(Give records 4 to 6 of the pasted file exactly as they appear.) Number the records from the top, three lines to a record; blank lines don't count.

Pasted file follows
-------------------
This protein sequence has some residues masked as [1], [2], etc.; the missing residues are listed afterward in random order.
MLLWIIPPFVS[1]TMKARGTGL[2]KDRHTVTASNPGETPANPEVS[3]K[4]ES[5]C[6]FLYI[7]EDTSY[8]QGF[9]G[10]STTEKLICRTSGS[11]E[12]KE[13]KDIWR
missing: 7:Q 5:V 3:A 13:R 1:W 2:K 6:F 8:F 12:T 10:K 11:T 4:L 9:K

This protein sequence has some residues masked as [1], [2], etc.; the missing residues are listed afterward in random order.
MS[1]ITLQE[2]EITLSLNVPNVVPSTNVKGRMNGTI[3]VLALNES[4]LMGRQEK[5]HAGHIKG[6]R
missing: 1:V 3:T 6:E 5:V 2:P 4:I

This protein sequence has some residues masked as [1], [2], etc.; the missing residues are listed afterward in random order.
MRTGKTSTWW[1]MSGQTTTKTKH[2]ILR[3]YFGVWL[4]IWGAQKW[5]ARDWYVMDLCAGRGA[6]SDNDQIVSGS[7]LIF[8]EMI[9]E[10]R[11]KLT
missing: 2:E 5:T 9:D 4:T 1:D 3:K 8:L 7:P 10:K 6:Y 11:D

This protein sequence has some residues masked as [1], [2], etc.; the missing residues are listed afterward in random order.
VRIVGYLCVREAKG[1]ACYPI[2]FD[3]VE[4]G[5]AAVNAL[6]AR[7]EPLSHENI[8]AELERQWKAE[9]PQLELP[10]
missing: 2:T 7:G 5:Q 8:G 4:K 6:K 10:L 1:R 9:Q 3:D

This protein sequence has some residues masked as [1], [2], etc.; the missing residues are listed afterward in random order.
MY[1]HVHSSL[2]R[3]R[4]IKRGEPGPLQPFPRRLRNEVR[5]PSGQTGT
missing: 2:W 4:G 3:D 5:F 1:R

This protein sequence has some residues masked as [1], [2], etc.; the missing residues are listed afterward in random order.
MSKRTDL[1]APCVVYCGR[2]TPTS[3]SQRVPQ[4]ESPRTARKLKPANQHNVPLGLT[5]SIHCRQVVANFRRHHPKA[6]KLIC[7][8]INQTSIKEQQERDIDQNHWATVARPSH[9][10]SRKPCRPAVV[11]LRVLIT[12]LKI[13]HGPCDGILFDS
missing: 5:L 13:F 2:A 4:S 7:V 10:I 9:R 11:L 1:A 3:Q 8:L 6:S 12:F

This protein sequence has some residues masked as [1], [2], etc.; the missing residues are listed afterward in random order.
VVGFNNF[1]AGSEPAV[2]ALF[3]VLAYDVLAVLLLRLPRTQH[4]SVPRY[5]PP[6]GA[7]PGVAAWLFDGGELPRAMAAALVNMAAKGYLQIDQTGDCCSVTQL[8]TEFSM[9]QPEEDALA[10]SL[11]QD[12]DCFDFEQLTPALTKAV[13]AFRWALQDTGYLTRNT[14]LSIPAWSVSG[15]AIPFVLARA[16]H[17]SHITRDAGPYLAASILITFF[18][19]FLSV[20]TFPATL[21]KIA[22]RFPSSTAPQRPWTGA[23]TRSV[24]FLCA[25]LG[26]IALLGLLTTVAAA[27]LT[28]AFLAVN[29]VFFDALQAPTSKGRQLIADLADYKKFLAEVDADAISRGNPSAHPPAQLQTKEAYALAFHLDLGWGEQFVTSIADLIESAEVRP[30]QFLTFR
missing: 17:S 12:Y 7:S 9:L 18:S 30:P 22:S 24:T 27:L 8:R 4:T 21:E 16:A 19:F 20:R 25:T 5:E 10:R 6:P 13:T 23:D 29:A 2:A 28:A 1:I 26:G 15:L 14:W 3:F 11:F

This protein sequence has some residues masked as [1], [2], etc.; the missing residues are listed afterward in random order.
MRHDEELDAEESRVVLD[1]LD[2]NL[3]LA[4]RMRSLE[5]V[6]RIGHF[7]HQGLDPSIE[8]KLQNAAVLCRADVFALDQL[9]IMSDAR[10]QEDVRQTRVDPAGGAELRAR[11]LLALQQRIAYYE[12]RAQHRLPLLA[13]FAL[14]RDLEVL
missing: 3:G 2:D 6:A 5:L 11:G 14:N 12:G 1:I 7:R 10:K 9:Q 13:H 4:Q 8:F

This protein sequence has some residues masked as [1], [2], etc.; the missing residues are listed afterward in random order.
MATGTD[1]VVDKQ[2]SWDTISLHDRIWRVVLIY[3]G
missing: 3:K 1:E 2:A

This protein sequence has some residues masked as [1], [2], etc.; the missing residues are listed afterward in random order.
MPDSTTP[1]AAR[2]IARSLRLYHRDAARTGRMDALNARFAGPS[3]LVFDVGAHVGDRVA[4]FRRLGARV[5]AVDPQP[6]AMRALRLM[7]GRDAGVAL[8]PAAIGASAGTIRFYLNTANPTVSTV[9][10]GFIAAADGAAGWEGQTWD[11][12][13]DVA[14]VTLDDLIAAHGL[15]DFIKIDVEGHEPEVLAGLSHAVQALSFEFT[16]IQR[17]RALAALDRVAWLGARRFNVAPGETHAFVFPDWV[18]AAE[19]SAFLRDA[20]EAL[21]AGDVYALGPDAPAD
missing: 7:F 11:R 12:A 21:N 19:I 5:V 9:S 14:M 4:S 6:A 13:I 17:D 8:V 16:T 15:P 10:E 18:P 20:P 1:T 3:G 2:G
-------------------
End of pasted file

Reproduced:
This protein sequence has some residues masked as [1], [2], etc.; the missing residues are listed afterward in random order.
VRIVGYLCVREAKG[1]ACYPI[2]FD[3]VE[4]G[5]AAVNAL[6]AR[7]EPLSHENI[8]AELERQWKAE[9]PQLELP[10]
missing: 2:T 7:G 5:Q 8:G 4:K 6:K 10:L 1:R 9:Q 3:D

This protein sequence has some residues masked as [1], [2], etc.; the missing residues are listed afterward in random order.
MY[1]HVHSSL[2]R[3]R[4]IKRGEPGPLQPFPRRLRNEVR[5]PSGQTGT
missing: 2:W 4:G 3:D 5:F 1:R

This protein sequence has some residues masked as [1], [2], etc.; the missing residues are listed afterward in random order.
MSKRTDL[1]APCVVYCGR[2]TPTS[3]SQRVPQ[4]ESPRTARKLKPANQHNVPLGLT[5]SIHCRQVVANFRRHHPKA[6]KLIC[7][8]INQTSIKEQQERDIDQNHWATVARPSH[9][10]SRKPCRPAVV[11]LRVLIT[12]LKI[13]HGPCDGILFDS
missing: 5:L 13:F 2:A 4:S 7:V 10:I 9:R 11:L 1:A 3:Q 8:L 6:S 12:F